House Numbers & Chinoiserie
The style of common American house numbers was influenced by Chinese design.
There is a fairly ubiquitous design style to the address numbers on American houses. While there are some variations to the design it’s essentially a brush script typeface.
The earliest example of this typeface is the 1927 H. W. Knight & Son catalog of letters & numbers, a catalog of physical type to be used in signage, monuments, headstones, etc. Described as simply “Door Numbers” with no comment on the design, the catalog offers two different styles of numbers with the other being more of a traditional serif typeface. It’s the brush script set of numbers though that we see most frequently, but why?
From the late 17th through the 18th century there was a European fascination with things from the East and in particular China. Europeans emulated the Chinese decorative style and incorporated it into their own work. “Chinoiserie” is essentially French for “Chinese style” and came to encapsulate this orientalist movement of European produced creations that were designed in a (sometimes loose interpretation of) Chinese style. In the 19th century there was a Chinoiserie revival which lasted into the 1920s. The Art Deco movement was strongly influenced by designs from China (just look at Grauman’s Chinese Theatre). Which brings us back to H. W. Knight & Son in 1927.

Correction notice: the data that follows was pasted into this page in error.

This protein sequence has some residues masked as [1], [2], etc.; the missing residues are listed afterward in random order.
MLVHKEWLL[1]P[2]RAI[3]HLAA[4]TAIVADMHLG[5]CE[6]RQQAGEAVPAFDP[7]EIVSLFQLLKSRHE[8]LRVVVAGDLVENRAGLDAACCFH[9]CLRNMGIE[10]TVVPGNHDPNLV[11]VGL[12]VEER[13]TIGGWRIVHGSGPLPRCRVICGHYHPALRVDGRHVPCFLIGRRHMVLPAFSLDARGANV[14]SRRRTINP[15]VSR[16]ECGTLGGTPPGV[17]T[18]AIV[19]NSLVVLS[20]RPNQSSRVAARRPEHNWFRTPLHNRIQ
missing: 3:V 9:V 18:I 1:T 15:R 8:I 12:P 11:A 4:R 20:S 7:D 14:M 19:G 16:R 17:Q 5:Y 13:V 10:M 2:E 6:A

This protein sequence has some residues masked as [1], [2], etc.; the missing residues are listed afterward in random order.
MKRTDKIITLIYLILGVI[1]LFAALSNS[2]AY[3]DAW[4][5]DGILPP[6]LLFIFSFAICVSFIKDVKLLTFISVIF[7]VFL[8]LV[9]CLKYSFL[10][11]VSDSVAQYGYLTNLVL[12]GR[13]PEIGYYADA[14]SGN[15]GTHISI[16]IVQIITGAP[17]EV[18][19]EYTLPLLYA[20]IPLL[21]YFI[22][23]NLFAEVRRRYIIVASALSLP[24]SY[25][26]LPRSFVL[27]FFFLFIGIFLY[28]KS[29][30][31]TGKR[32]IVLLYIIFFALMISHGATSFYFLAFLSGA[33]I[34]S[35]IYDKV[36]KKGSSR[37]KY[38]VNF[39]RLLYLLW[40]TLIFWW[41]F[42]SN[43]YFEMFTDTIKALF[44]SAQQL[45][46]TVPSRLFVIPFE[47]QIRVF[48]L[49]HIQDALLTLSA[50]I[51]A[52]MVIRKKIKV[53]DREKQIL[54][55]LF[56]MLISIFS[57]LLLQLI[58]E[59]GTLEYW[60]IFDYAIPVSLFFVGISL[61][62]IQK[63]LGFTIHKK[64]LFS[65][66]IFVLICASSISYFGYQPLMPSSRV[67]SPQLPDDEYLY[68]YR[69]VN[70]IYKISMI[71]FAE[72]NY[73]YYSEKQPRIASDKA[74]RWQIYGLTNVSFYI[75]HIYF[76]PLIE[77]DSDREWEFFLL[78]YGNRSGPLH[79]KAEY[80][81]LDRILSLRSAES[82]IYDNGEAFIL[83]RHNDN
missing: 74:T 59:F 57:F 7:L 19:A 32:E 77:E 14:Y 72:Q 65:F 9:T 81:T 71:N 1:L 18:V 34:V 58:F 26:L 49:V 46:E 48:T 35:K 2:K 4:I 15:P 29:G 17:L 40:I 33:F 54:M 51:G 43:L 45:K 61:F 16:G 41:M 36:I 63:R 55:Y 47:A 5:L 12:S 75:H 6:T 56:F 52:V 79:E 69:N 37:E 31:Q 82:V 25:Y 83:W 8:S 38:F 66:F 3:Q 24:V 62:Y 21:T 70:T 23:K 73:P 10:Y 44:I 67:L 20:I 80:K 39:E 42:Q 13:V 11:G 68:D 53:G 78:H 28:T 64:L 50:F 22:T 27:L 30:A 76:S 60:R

The design of the H.W. Knight house numbers was influenced by the Art Deco Chinoiserie style of the day. Looking at traditional Chinese calligraphy as well as more modern Chinese inspired fonts it’s easy to draw a connection between these house numbers and Chinese designs. In 2006 Hoefler&Co. created the font Bayside which is a new font inspired by the H. W. Knight & Son typeface.